Case in point, Max Pacioretty got away with a hit from behind on Ryan McDonagh earlier this season. It wasn't the dirtiest hit I've seen but he saw nothing but McDonagh's numbers the entire time. That should have been an easy suspension regardless of what happened between the two earlier in the game but somehow he got away with it.

Matt Cooke ended Marc Savard's career 3 years ago even though Zdeno Chara and Milan Lucic were on the ice with Savard and Shawn Thornton had just finished a shift. If those guys aren't able to deter dirty play (especially Chara) I don't see what fighting can do in that department. Cooke's been pretty good (reckless and apparently accidental skate cutting aside) since he was finally suspended a meaningful length and let known that he would face the wrath of God if he continued his dirty play.

Gravey wrote:

Any argument for fighting in hockey is complete and total bullsh*t.

Nice having a discussion with you!

Gravey wrote:

No, TheCounselar, tell your wife the real reason there is fighting in hockey is because it sells. People pay to see it. The NHL is peanuts in the US compared to the NFL, MLB, and NBA, so the league will do whatever it can to keep revenue coming in, even when that means endangering the physical and mental health of its players. Let alone the reputation of the sport!

Did you tell her about the suicides and deaths by overdose?

Chock Full O' Rhetoric.

Don't forget to tell her there were guns to these players heads, forcing them to fight.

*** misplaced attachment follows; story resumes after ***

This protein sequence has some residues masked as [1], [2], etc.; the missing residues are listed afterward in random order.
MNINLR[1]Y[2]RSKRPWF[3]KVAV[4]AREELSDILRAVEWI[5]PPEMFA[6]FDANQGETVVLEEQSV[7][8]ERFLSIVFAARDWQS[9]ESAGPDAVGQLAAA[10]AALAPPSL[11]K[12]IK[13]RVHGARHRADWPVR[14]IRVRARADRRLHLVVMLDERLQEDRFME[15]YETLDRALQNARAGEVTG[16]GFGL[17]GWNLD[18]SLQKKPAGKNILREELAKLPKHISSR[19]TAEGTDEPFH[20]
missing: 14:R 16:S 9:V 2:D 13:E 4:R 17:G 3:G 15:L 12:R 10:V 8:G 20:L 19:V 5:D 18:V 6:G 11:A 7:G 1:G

BTW: Third game Brad Richards has been out.

FSeven wrote:
Gravey wrote:

Any argument for fighting in hockey is complete and total bullsh*t.

Nice having a discussion with you!

Gravey wrote:

No, TheCounselar, tell your wife the real reason there is fighting in hockey is because it sells. People pay to see it. The NHL is peanuts in the US compared to the NFL, MLB, and NBA, so the league will do whatever it can to keep revenue coming in, even when that means endangering the physical and mental health of its players. Let alone the reputation of the sport!

Did you tell her about the suicides and deaths by overdose?

Chock Full O' Rhetoric.

Don't forget to tell her there were guns to these players heads, forcing them to fight.

There doesn't have to be. They have a culture that expects it, fans that pay for it, amped-up players ready for it, and a league that tacitly encourages it.

Fighting as a revenue-driver is plain as day, and victims of that system like Byfuglien are going to be increasingly undeniable. Don't mistake my rhetoric for a lack of sincerity: if there's one thing I care most passionately about in hockey, it's the elimination of fighting.

FSeven wrote:

BTW: Third game Brad Richards has been out.

He is clearly exaggerating. Haha

They should let them fight with their sticks if bloodsport is such a revenue driver. Let 'em fight until one of them is lying in a pool of blood at center ice.

AKA, the '70s.

Man the Jets are a roller coaster of a team. They lose to half an AHL team in Florida a few days ago, but then beat Tampa Bay! Crazy!

Gravey wrote:

There doesn't have to be. They have a culture that expects it, fans that pay for it, amped-up players ready for it, and a league that tacitly encourages it.

Fighting as a revenue-driver is plain as day, and victims of that system like Byfuglien are going to be increasingly undeniable. Don't mistake my rhetoric for a lack of sincerity: if there's one thing I care most passionately about in hockey, it's the elimination of fighting.